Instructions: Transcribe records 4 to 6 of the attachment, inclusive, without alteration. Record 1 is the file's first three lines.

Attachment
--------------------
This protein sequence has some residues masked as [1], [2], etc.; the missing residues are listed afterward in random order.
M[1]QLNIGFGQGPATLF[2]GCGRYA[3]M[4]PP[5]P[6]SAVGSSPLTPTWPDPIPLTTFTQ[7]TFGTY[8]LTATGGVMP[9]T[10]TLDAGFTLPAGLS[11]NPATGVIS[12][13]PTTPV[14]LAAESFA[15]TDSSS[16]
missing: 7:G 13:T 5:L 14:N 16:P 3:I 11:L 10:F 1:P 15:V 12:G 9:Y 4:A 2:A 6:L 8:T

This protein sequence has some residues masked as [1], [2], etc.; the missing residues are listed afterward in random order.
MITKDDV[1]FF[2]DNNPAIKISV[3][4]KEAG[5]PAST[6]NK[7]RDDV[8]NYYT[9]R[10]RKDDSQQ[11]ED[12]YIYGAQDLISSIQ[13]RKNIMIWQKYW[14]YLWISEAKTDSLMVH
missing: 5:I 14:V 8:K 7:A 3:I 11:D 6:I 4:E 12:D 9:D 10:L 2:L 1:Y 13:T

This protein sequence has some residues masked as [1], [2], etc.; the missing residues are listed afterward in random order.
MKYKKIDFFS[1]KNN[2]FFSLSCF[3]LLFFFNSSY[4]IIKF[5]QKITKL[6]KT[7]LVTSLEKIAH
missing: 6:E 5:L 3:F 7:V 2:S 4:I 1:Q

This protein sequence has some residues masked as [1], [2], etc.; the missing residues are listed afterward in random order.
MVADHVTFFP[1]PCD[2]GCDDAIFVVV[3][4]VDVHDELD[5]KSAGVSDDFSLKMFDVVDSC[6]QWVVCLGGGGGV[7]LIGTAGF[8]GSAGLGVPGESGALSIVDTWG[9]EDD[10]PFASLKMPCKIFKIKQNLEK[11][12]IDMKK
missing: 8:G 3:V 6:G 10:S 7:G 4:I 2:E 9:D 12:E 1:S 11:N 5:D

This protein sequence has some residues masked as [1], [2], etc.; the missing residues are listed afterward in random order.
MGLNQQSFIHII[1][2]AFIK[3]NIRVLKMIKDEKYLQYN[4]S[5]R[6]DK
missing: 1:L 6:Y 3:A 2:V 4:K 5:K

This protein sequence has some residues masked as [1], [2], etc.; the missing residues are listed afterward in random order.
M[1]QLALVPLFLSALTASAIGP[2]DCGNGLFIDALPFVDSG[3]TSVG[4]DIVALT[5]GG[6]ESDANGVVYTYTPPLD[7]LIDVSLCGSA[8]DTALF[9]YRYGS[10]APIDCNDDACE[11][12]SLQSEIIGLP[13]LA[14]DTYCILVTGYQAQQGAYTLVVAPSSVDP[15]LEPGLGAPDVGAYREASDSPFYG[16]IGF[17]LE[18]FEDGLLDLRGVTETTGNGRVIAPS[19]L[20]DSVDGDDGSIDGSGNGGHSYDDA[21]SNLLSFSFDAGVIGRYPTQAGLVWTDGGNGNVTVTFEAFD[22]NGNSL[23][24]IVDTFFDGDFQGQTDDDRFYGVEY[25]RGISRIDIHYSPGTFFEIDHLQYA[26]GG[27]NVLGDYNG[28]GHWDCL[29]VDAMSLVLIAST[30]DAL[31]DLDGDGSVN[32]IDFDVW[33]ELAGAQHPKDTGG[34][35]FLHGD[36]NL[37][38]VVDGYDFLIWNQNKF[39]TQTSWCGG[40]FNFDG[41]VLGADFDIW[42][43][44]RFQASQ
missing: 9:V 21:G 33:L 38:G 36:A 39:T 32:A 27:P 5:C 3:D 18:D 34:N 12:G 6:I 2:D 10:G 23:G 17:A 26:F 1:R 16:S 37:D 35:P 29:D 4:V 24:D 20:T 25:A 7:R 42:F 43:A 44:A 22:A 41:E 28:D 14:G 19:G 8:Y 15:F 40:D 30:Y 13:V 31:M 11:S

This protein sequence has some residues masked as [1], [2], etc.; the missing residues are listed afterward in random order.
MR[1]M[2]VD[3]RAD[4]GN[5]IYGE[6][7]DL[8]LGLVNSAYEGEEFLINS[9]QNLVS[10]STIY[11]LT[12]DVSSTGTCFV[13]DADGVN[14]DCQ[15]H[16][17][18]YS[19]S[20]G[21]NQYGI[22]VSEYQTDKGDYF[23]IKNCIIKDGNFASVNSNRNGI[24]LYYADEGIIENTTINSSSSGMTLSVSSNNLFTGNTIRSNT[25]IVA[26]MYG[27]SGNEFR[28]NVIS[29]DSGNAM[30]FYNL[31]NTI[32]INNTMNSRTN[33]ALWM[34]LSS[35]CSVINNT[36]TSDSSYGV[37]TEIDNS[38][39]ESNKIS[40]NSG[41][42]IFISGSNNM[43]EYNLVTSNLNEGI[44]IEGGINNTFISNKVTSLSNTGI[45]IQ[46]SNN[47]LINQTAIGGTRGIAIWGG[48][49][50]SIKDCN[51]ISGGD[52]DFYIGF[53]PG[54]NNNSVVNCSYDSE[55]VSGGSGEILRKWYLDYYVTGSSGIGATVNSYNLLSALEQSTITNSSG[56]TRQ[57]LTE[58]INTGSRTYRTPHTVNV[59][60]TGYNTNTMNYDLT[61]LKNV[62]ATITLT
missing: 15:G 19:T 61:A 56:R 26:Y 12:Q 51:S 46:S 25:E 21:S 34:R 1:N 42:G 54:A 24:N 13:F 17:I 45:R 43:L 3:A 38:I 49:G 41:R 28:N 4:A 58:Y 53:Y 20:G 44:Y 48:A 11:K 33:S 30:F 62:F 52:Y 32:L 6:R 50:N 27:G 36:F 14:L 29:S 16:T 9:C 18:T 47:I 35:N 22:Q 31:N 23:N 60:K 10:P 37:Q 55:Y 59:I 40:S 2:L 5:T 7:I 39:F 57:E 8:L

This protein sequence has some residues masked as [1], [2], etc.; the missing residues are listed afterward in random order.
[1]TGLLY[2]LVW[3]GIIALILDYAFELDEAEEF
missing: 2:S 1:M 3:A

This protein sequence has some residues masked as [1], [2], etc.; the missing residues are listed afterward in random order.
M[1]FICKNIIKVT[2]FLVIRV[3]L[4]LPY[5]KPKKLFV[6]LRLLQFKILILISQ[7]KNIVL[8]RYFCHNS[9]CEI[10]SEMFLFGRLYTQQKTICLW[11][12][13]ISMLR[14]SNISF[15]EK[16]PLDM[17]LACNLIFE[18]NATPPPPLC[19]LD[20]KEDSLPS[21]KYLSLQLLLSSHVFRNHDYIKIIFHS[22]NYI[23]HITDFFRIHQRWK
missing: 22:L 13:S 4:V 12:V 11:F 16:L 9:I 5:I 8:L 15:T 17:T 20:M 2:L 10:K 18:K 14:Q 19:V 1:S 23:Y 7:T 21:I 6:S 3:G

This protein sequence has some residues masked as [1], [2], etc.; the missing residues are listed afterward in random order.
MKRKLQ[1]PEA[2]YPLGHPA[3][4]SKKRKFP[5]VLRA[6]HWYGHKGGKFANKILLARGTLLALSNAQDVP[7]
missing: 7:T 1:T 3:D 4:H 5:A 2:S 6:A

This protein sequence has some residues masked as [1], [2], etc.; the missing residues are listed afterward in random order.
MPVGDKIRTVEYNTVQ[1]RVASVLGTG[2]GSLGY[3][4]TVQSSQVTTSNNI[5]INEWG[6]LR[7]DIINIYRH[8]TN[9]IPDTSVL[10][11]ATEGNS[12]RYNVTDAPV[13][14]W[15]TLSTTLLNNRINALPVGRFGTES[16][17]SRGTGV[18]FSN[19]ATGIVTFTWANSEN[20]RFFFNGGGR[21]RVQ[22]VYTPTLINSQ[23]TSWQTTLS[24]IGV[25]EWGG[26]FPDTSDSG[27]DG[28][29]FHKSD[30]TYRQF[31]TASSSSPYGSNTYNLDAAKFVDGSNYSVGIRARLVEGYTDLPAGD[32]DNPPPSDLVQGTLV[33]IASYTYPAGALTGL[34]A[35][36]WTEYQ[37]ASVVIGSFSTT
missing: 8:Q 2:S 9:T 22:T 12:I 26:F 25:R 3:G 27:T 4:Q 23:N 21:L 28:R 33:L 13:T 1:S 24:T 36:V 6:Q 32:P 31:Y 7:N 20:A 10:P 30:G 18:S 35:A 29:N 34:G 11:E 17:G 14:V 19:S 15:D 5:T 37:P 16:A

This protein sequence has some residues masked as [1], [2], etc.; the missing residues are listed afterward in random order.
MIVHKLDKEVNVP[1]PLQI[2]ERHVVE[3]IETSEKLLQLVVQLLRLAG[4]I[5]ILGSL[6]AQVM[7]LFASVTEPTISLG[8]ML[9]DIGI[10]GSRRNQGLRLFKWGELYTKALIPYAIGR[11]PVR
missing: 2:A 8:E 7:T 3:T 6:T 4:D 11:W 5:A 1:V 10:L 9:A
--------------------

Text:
This protein sequence has some residues masked as [1], [2], etc.; the missing residues are listed afterward in random order.
MVADHVTFFP[1]PCD[2]GCDDAIFVVV[3][4]VDVHDELD[5]KSAGVSDDFSLKMFDVVDSC[6]QWVVCLGGGGGV[7]LIGTAGF[8]GSAGLGVPGESGALSIVDTWG[9]EDD[10]PFASLKMPCKIFKIKQNLEK[11][12]IDMKK
missing: 8:G 3:V 6:G 10:S 7:G 4:I 2:E 9:D 12:E 1:S 11:N 5:D

This protein sequence has some residues masked as [1], [2], etc.; the missing residues are listed afterward in random order.
MGLNQQSFIHII[1][2]AFIK[3]NIRVLKMIKDEKYLQYN[4]S[5]R[6]DK
missing: 1:L 6:Y 3:A 2:V 4:K 5:K

This protein sequence has some residues masked as [1], [2], etc.; the missing residues are listed afterward in random order.
M[1]QLALVPLFLSALTASAIGP[2]DCGNGLFIDALPFVDSG[3]TSVG[4]DIVALT[5]GG[6]ESDANGVVYTYTPPLD[7]LIDVSLCGSA[8]DTALF[9]YRYGS[10]APIDCNDDACE[11][12]SLQSEIIGLP[13]LA[14]DTYCILVTGYQAQQGAYTLVVAPSSVDP[15]LEPGLGAPDVGAYREASDSPFYG[16]IGF[17]LE[18]FEDGLLDLRGVTETTGNGRVIAPS[19]L[20]DSVDGDDGSIDGSGNGGHSYDDA[21]SNLLSFSFDAGVIGRYPTQAGLVWTDGGNGNVTVTFEAFD[22]NGNSL[23][24]IVDTFFDGDFQGQTDDDRFYGVEY[25]RGISRIDIHYSPGTFFEIDHLQYA[26]GG[27]NVLGDYNG[28]GHWDCL[29]VDAMSLVLIAST[30]DAL[31]DLDGDGSVN[32]IDFDVW[33]ELAGAQHPKDTGG[34][35]FLHGD[36]NL[37][38]VVDGYDFLIWNQNKF[39]TQTSWCGG[40]FNFDG[41]VLGADFDIW[42][43][44]RFQASQ
missing: 9:V 21:G 33:L 38:G 36:A 39:T 32:A 27:P 5:C 3:D 18:D 34:N 12:G 6:I 2:D 10:G 23:G 17:A 26:F 1:R 16:S 37:D 35:P 29:D 4:V 24:D 20:T 25:A 7:R 42:F 43:A 44:A 22:A 41:E 28:D 14:G 19:G 8:Y 15:F 40:D 30:Y 13:V 31:M 11:S